Lytic granules (blue) insert between the signaling patch (red) and the adhesion ring (green).

Griffiths/Elsevier

CD8 cytotoxic T cells are serial killers that slay one infected or cancerous cell after another. During each fatal encounter, an intercellular junction called the immunological synapse forms between killer and victim, according to researchers from Oxford University (Oxford, UK). Their work suggests new functions for the immunological synapse and supports the hypothesis that the immune system governs the number of cytotoxic T cells by “retiring” veterans of multiple battles.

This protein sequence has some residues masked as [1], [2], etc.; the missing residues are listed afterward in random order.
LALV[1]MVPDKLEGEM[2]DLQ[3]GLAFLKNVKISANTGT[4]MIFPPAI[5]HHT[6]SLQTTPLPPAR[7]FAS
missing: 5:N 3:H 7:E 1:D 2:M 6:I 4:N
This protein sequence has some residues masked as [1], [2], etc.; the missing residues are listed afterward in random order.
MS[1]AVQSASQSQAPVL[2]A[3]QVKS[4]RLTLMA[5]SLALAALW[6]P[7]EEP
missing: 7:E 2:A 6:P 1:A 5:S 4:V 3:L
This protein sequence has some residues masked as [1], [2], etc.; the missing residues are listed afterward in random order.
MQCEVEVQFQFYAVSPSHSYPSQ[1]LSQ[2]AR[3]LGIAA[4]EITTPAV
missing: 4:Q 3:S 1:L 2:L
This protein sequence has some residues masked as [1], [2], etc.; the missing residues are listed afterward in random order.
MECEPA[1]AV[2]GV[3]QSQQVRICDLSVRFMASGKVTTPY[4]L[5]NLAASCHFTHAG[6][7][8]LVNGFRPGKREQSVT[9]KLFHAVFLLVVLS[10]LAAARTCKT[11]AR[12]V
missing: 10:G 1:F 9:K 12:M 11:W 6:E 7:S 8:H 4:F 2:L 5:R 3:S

In earlier studies immunological synapses were spotted only when an antigen- presenting cell met and activated a CD4 T cell. Although a CD8 cytotoxic T cell may attach to its victim for as little as two minutes, Gillian Griffiths and colleagues observed that synapses also formed during these contacts. The synapses have the characteristic bull's eye structure of a ring of adhesion proteins surrounding a ring of signaling proteins. The authors also showed that the cell-killing granules released by the cytotoxic T lymphocyte emerged from a focused secretory domain within the adhesion domain.The immunological synapse was thought to provide sustained signaling. But the new results suggest that the architecture of the synapse may help guide the secretion of molecules and prevent the death of nearby bystander cells, Griffiths says. She adds that the synapse may also participate in regulating the numbers of cytotoxic T cells. As the two cells part, the T cell picks up some of the victim's proteins, probably by ripping off a hunk of membrane. Thus, the T cells end up looking more and more like their targets, leading them to destroy each other in a phenomenon called fratricide. ▪

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